At least 11 tiger sharks – some up to four metres long – have been caught in shark nets and on drumlines off Sunshine Coast beaches in recent weeks, with one shark expert warning thousands more are cruising the region’s waterways.
The revelation follows a large, aggressive tiger shark menacing two kayakers as they paddled to shore from Mudjimba Island on December 20.
Queensland shark control program manager Tony Ham said the increased movement of tiger sharks was an annual event signifying the end of the breeding season and the start of feeding frenzies as the feared predator gorges on large schools of bait fish along the Queensland coast.
Mr Ham warned people against swimming in dirty water, near large schools of bait fish and in rivers, creeks or canals. “There’s nothing particularly to be alarmed about – it’s just that spring-summer movement of sharks around the place,” he said. “(But) people should obviously take care when they swim.”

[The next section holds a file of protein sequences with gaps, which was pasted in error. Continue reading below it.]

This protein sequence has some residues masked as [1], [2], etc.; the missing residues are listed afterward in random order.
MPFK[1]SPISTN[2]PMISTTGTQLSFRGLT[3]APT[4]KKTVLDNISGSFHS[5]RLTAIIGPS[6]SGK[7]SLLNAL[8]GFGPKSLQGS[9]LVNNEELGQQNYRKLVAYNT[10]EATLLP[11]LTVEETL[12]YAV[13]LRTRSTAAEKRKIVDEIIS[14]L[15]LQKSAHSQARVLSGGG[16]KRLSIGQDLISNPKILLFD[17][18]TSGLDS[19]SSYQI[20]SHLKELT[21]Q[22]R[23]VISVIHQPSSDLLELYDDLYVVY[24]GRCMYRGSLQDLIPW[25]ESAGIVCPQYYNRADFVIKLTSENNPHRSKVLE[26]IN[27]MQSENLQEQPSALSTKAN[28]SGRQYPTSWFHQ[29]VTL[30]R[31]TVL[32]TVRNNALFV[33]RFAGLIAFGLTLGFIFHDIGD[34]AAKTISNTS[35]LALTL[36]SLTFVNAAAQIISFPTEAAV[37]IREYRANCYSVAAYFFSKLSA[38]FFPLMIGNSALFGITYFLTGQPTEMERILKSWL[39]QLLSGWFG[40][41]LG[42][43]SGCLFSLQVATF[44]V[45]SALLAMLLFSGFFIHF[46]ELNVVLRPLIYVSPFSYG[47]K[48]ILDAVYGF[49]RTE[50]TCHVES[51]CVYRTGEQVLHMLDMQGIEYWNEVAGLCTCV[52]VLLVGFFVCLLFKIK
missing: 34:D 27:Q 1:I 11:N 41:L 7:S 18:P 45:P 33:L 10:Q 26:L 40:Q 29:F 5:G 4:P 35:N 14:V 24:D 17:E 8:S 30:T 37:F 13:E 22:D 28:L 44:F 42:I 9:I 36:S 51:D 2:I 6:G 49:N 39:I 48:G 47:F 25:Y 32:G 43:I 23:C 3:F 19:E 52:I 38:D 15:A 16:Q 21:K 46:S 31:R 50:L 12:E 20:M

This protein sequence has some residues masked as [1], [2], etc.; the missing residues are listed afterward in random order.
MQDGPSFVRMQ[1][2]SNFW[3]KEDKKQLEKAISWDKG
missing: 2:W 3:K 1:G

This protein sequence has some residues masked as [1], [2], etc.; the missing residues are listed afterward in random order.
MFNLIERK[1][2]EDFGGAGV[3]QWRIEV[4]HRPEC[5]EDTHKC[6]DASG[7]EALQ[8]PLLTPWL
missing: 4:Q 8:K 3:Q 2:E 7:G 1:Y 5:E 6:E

Well-known shark hunter Vic Hislop said tigers were now coming closer to shore to feed on turtles, stingrays and dugongs because heavy fishing had thinned their traditional big-fish diet.
He said for every tiger caught in a net or on a drumline, hundreds more were lurking in the area. “Scientists are trying to work out what’s happening to all the turtles. “But I know what’s happening to them – they’re being eaten by tiger sharks,” he said.
“That’s why there have been more attacks and more people disappearing right around Australia. It’s not going to get better. People have got to learn to be careful.”
The Coast’s shoreline is protected by 11 shark nets and 78 drumlines. A total of 79 sharks, mostly tiger and bull sharks, were caught in 2008 – 25 more than the previous year.
A four-metre tiger shark can weigh between 400kg and 450kg, although five-metre-plus tigers can weigh more than a tonne. Their potential contact with humans is increased because they regularly visit shallow reefs, harbours and canals.
The tiger is second only to the great white shark in the number of recorded attacks on humans.
Source: Mark Bode, Sunshine Coast Daily